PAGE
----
Friday, July 24, 2009

The Regency Milliner and Her Wares

As the heroine in my WIP owns a millinery shop, I have been researching Regency headgear. With hats and bonnets, caps and turbans, plus bandeaux and toques, every woman past maidenhood covered her head outside the home. Surprisingly there is little real examination of the topic out there. How wonderful it would be if someone, somewhere, turned up a definitive manual of the period by and for milliners. Then we could understand exactly what was in the mind of Regency hat-makers, and hat sellers.The term 'millinery' itself comes from the fact that in the 15th and 16th centuries many hats were made in Milan and so became known as 'Millayne bonnets'. London hat makers were called 'millianers', and from there it is a short leap to 'millinery'. Milliners in the Regency carried all kinds of fancy goods in their shops--any combination of gloves, laces, fans, shawls, scarves, combs, artificial flowers and myriad other pretty things. But chiefly they sold hats, made by 'journeyman' and apprentice hat-makers and decorated with an eye to the latest fashions.

There are plenty of pictures, and numerous cryptic descriptions of Regency hats such as: 'A scarlet velvet bonnet, with a white ostrich feather'; 'a straw hat turned up at the sides'; 'round beaver close cap, and feather in front, with gold chain-band round the crown'.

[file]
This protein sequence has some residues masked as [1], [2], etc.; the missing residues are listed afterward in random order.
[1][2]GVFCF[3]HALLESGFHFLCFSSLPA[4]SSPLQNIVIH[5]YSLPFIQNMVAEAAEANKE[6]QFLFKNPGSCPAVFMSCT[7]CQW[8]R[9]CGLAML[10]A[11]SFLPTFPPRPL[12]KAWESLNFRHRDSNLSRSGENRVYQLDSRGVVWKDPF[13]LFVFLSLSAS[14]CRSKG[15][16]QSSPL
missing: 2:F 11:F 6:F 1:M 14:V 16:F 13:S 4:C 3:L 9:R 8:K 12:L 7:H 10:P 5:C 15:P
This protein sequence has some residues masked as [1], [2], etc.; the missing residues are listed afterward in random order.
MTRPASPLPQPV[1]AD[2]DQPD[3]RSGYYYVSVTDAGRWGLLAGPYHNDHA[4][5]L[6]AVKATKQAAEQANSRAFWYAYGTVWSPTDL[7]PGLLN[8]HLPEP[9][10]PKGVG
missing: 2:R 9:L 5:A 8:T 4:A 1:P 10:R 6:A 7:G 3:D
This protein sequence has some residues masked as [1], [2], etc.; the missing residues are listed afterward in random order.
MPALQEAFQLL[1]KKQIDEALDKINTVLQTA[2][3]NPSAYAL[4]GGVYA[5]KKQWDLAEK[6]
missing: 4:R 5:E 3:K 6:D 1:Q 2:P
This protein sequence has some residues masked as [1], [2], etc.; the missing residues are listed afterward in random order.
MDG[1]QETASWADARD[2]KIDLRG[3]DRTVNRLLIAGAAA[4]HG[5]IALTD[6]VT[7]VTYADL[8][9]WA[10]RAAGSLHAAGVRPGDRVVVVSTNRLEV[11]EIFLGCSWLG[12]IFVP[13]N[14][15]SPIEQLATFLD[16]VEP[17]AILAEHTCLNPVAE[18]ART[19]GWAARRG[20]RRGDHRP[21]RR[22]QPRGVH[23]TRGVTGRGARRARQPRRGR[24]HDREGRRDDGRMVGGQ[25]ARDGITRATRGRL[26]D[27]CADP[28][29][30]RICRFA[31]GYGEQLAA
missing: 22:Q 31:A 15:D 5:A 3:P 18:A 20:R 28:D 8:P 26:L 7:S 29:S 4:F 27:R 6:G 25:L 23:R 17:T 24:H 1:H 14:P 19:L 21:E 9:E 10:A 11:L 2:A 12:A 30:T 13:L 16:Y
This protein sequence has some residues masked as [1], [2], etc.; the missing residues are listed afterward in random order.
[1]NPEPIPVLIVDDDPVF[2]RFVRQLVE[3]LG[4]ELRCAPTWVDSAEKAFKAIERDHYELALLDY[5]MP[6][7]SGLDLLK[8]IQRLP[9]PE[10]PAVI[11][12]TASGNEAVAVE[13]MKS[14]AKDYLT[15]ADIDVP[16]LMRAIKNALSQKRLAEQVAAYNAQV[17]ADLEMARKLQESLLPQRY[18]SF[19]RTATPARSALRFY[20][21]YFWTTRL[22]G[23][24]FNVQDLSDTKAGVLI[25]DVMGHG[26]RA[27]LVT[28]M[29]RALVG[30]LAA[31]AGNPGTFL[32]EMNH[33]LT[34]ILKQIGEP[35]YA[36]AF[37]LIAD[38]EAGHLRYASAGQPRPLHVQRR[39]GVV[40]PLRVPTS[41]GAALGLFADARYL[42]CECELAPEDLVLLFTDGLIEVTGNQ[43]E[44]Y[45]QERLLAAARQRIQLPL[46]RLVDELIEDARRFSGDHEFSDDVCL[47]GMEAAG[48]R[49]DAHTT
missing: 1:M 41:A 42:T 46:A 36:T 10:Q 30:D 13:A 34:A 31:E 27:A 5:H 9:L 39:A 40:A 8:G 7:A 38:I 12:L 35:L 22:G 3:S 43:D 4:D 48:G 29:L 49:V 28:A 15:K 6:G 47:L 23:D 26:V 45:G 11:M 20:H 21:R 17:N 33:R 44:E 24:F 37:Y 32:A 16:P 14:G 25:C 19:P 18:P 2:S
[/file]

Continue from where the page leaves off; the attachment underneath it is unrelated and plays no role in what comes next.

Abundant questions come to mind on reading the above descriptions. What style is the scarlet velvet bonnet? How wide is the turned up brim on the straw hat? What shape is the crown on that round close cap?

The comments devoted to hats in such journals as Ackermann's and The Lady's Monthly Museum are cursory at best:
- "Small morning or walking hats, trimmed with silk frivolity, are an entire new and very elegant article."
- "White muslin bonnet, and long veil of white lace, or muslin."
- "A hat of white satin, quilted all over to form diamonds..."

So many details are left undocumented by these descriptions, and the researcher is left wishing to do a closer examination of available records. The best a fiction author can do, it seems, is look at illustrations and use her imagination. How many details, after all, does the reader wish to know?

Some of the best articles I found on Regency headgear are:
-the Regency Fashion Pages by Catherine Decker, particularly the Headdress Pages
-Bonnets: High Style in the Regency by Austentation Regency Accessories
-Regency Headdress by Linore Rose Burkard

Have you found a good source of information on Regency headgear? Please let us all know!

All the best,


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